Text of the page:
But Caldwell apparently was too busy with his Elvis impersonations and Landry was too involved in grinding out his daily press releases to burnish his reputation as a modern-day Marshall Dillon to waste time on remote parishes like DeSoto and Union.

Let’s face it: A felon in DeSoto Parish and a teenage meth addict rape victim in Union Parish aren’t likely to generate much sympathy or many votes in his run for governor.

A man trying to establish a reputation as a straight-shootin’, straight-talkin’ tough-on-crime politician still has to be pragmatic, after all.

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LouisianaVoice keeps trying to prod the Attorney General’s office into getting off its backside in the investigation of that RAPE of a 17-year-old girl by a convicted rapist in a Union Parish Detention Center cell in April 2016, but it seems Jeff Landry is far too occupied with some grand scheme that he thinks will ultimately land him in the governor’s office.

In our monthly tabulation, it has now been 19 months and counting since the girl, who was being held in a cell after being picked up on a drug charge, was raped not once, but twice, by an inmate who had already been convicted of aggravated rape in Claiborne Parish and was awaiting sentencing while being held in adjacent Union Parish.

To refresh your memory, because the district attorney is a member of the Union Parish Detention Center Commission which operates the center, DA John Belton recused himself and requested that the AG conduct an investigation of the incident. The victim has since filed a LAWSUIT over the incident and now Landry’s office is attempting to lean on that as a legitimate reason for not providing a status of its so-called criminal investigation.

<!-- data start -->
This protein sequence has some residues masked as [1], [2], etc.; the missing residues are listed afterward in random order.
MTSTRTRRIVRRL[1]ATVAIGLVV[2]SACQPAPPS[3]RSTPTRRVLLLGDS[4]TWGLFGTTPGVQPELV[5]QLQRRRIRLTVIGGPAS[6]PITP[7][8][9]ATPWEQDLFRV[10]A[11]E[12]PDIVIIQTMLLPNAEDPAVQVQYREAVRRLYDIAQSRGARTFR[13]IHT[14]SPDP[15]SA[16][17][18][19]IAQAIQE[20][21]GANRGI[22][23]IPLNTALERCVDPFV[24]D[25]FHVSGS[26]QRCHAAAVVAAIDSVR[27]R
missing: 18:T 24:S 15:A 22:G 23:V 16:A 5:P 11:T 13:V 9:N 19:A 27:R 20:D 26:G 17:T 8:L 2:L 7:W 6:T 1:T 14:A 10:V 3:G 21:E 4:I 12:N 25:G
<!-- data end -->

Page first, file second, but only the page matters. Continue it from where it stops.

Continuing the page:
Back on Oct. 17, we submitted our monthly request as to the status of the assault investigation to both the AG’s Public Information Office and to its Criminal Investigation Section. The next day, Oct. 18, we received following response:

—–Original Message—–
From: AG Landry News [mailto:aglandrynews@ag.louisiana.gov]
Sent: Wednesday, October 18, 2017 1:49 PM
To: Tom Aswell <azspeak@cox.net>
Subject: Re: QUESTION

This matter is under investigation.

Thanks!

Ruth

So, we did our obligatory monthly report of inactivity on Landry’s part. But then on Wednesday (Nov. 15), we received the following response from Assistant Attorney General Luke Donovan, Executive Division:

From: Donovan, Luke [mailto:DonovanL@ag.louisiana.gov]
Sent: Wednesday, November 15, 2017 4:30 PM
To: azspeak@cox.net
Cc: Dirmann, Shannon <DirmannS@ag.louisiana.gov>
Subject: PRR 17-0159 Tom Aswell, Louisiana Voice

Good afternoon Mr. Aswell,

In response to your public records request pursuant to La. R.S. 44:1 et seq, the information you requested has been processed. You sought records related to the following:​